Snowhite, the little white hen, seems to be a true loner.  When I take treats out in the morning, she is the last to join in the grazing and usually snatches a large morsel and runs into the cypress “grove” (can one huge tree be a grove?) with it.  She eats quickly and repeats the process — never getting her share, but obviously preferring fewer treats to associating with the others.

I wish I knew how each of those chickens felt about the others.  Is Snowhite’s behavior one-sided or have the others made her life miserable so she’s avoiding them as much as possible?  Who would she really like to sit next to?  Who would secretly like to sit next to her?

The Three Reds

Last night when I went to say “good night,”  the three Reds were on the roost on one side of the coop. On the opposite wall, the Russian and the White hen were settled into the north and south nest boxes with an empty nest box in between.  The Reds were totally isolated from the others and, though they could see those on the opposite side of the coop, there was no chance of interaction.

Would that I could pass out paper and do a sociogram!  If only I could read chicken scratch, it might just be helpful.

When chickens are ankle deep in water….

Tuesday, January 28th, 2020

Where is Noah when we need him?  Especially the chickens.  Their run is awash with puddles and even if they elect to stay in the coop, thirst will drive them outside to their water trough eventually. That’s on purpose, of course, to keep the inside of the coop dry.  Chickens don’t get the concept “try not to spill.”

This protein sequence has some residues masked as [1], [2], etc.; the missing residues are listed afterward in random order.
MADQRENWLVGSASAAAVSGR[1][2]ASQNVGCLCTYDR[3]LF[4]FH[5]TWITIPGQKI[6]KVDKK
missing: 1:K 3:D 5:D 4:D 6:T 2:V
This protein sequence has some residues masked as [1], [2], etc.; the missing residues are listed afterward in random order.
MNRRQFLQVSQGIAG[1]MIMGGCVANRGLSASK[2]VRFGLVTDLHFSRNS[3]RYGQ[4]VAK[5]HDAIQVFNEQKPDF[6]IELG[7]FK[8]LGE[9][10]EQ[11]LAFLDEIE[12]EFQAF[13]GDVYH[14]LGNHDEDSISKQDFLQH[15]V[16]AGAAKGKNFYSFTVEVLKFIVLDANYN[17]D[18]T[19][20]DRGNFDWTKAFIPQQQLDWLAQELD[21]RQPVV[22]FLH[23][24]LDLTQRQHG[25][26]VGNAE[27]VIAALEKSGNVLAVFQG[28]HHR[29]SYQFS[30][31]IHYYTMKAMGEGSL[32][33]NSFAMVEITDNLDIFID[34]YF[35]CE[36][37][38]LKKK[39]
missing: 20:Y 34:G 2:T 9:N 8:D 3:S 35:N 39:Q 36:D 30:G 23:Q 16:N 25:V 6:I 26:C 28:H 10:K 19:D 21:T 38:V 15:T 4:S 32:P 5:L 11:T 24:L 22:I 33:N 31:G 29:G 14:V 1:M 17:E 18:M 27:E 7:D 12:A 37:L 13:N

So, even though we haven’t yet had 40 days and 40 nights of downpour, our chickens will soon be in need of an ark.  The puddles are expanding to the point that there won’t be even a mud patch to serve as high ground.

Even a raft might help.  Although, I’m not sure which of them would make a good helmsman.  When I try to picture the rooster in that job, I see him at the back of the raft with all the ladies standing in front of him, beaks pointed for’ard. That randy rooster wouldn’t stay focused on his task for a minute!  All those pretty little tails with feathers whiffling in the wind?  Nope.  Not happening.

It would probably have to be one of the ladies at the tiller, but which one?  Surely not Slutvana or Snowhite.  They are much too independent with an every hen-for-herself attitude.  They could care less about the others getting a drink.  Maybe one of the red hens.  They are courageous and are the first under or over a fence if the  opportunity presents itself.  Perhaps they could even work together or take turns poling the raft across the Coop Run River..

Meanwhile, all the girls who venture forth have to wade through ankle-deep water water which, when you consider where their ankles are, is a very deep situation, indeed.  (Their knees are actually hidden by their feathers — like my knees were during the 1950s.)  But ankles or knees — it’s worrisome.  I wonder if enough exposure will encourage webbing between their toes..  I really hope it doesn’t come to that.